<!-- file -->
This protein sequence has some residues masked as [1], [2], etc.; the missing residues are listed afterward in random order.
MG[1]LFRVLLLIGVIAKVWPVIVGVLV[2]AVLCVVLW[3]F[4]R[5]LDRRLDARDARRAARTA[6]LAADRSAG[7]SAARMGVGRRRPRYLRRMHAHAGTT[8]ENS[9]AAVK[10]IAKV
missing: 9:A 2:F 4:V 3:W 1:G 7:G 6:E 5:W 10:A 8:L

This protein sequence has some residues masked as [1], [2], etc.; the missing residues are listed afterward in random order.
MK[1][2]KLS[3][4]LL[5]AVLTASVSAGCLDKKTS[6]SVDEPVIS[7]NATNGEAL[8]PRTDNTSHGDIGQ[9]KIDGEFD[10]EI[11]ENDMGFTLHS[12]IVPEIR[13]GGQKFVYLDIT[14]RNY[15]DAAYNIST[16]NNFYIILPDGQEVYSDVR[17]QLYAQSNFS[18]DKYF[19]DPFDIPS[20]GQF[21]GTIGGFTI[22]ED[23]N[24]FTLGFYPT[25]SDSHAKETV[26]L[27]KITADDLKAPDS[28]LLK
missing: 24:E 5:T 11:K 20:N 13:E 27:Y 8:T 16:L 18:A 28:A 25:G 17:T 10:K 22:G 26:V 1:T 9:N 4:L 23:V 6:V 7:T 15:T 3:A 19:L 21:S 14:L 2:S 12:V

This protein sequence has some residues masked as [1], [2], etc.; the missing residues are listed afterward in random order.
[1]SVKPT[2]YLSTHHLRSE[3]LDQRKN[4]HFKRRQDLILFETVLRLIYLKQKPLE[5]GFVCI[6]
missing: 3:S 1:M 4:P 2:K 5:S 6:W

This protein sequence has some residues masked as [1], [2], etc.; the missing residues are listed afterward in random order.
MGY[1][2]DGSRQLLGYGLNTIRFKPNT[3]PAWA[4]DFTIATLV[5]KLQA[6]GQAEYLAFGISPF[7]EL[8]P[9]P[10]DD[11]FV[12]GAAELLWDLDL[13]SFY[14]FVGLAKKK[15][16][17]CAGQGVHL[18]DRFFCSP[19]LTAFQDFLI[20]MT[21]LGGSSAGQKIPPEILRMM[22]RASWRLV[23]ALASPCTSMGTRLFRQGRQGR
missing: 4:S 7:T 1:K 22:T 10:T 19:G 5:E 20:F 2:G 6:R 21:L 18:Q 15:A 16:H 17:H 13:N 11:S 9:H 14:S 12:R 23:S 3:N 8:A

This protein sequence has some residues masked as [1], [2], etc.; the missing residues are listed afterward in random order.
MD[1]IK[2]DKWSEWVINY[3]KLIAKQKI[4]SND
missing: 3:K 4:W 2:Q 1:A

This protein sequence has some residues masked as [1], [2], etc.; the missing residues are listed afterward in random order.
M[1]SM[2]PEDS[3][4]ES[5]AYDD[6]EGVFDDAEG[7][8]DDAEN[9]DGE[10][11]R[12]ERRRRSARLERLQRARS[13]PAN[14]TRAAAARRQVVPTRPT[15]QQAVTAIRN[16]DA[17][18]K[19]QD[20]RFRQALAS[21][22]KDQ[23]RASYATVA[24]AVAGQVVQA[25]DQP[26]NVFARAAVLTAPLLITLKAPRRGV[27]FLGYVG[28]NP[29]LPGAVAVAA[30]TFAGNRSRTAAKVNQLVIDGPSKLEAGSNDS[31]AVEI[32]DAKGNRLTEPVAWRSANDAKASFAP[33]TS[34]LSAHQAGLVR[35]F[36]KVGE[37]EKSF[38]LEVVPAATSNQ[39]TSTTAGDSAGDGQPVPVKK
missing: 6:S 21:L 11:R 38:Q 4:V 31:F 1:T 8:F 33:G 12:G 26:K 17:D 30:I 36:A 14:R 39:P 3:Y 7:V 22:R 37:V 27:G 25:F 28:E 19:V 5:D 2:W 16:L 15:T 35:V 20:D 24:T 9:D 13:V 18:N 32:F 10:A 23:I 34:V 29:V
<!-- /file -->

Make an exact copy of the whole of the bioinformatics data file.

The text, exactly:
This protein sequence has some residues masked as [1], [2], etc.; the missing residues are listed afterward in random order.
MG[1]LFRVLLLIGVIAKVWPVIVGVLV[2]AVLCVVLW[3]F[4]R[5]LDRRLDARDARRAARTA[6]LAADRSAG[7]SAARMGVGRRRPRYLRRMHAHAGTT[8]ENS[9]AAVK[10]IAKV
missing: 9:A 2:F 4:V 3:W 1:G 7:G 6:E 5:W 10:A 8:L

This protein sequence has some residues masked as [1], [2], etc.; the missing residues are listed afterward in random order.
MK[1][2]KLS[3][4]LL[5]AVLTASVSAGCLDKKTS[6]SVDEPVIS[7]NATNGEAL[8]PRTDNTSHGDIGQ[9]KIDGEFD[10]EI[11]ENDMGFTLHS[12]IVPEIR[13]GGQKFVYLDIT[14]RNY[15]DAAYNIST[16]NNFYIILPDGQEVYSDVR[17]QLYAQSNFS[18]DKYF[19]DPFDIPS[20]GQF[21]GTIGGFTI[22]ED[23]N[24]FTLGFYPT[25]SDSHAKETV[26]L[27]KITADDLKAPDS[28]LLK
missing: 24:E 5:T 11:K 20:N 13:E 27:Y 8:T 16:L 18:A 28:A 25:G 17:T 10:K 22:G 26:V 1:T 9:N 4:L 23:V 6:V 7:T 15:T 3:A 19:L 21:S 14:L 2:S 12:V

This protein sequence has some residues masked as [1], [2], etc.; the missing residues are listed afterward in random order.
[1]SVKPT[2]YLSTHHLRSE[3]LDQRKN[4]HFKRRQDLILFETVLRLIYLKQKPLE[5]GFVCI[6]
missing: 3:S 1:M 4:P 2:K 5:S 6:W

This protein sequence has some residues masked as [1], [2], etc.; the missing residues are listed afterward in random order.
MGY[1][2]DGSRQLLGYGLNTIRFKPNT[3]PAWA[4]DFTIATLV[5]KLQA[6]GQAEYLAFGISPF[7]EL[8]P[9]P[10]DD[11]FV[12]GAAELLWDLDL[13]SFY[14]FVGLAKKK[15][16][17]CAGQGVHL[18]DRFFCSP[19]LTAFQDFLI[20]MT[21]LGGSSAGQKIPPEILRMM[22]RASWRLV[23]ALASPCTSMGTRLFRQGRQGR
missing: 4:S 7:T 1:K 22:T 10:T 19:G 5:E 20:F 2:G 6:R 21:L 18:Q 15:A 16:H 17:H 13:N 11:S 9:H 14:S 12:R 23:S 3:N 8:A

This protein sequence has some residues masked as [1], [2], etc.; the missing residues are listed afterward in random order.
MD[1]IK[2]DKWSEWVINY[3]KLIAKQKI[4]SND
missing: 3:K 4:W 2:Q 1:A

This protein sequence has some residues masked as [1], [2], etc.; the missing residues are listed afterward in random order.
M[1]SM[2]PEDS[3][4]ES[5]AYDD[6]EGVFDDAEG[7][8]DDAEN[9]DGE[10][11]R[12]ERRRRSARLERLQRARS[13]PAN[14]TRAAAARRQVVPTRPT[15]QQAVTAIRN[16]DA[17][18]K[19]QD[20]RFRQALAS[21][22]KDQ[23]RASYATVA[24]AVAGQVVQA[25]DQP[26]NVFARAAVLTAPLLITLKAPRRGV[27]FLGYVG[28]NP[29]LPGAVAVAA[30]TFAGNRSRTAAKVNQLVIDGPSKLEAGSNDS[31]AVEI[32]DAKGNRLTEPVAWRSANDAKASFAP[33]TS[34]LSAHQAGLVR[35]F[36]KVGE[37]EKSF[38]LEVVPAATSNQ[39]TSTTAGDSAGDGQPVPVKK
missing: 6:S 21:L 11:R 38:Q 4:V 31:F 1:T 8:F 33:G 12:G 26:K 17:D 30:I 36:A 14:R 39:P 3:Y 7:V 22:R 37:V 27:G 25:F 28:E 19:V 5:D 2:W 16:L 15:T 35:V 20:D 24:T 9:D 13:V 18:N 32:F 10:A 23:I 34:V 29:V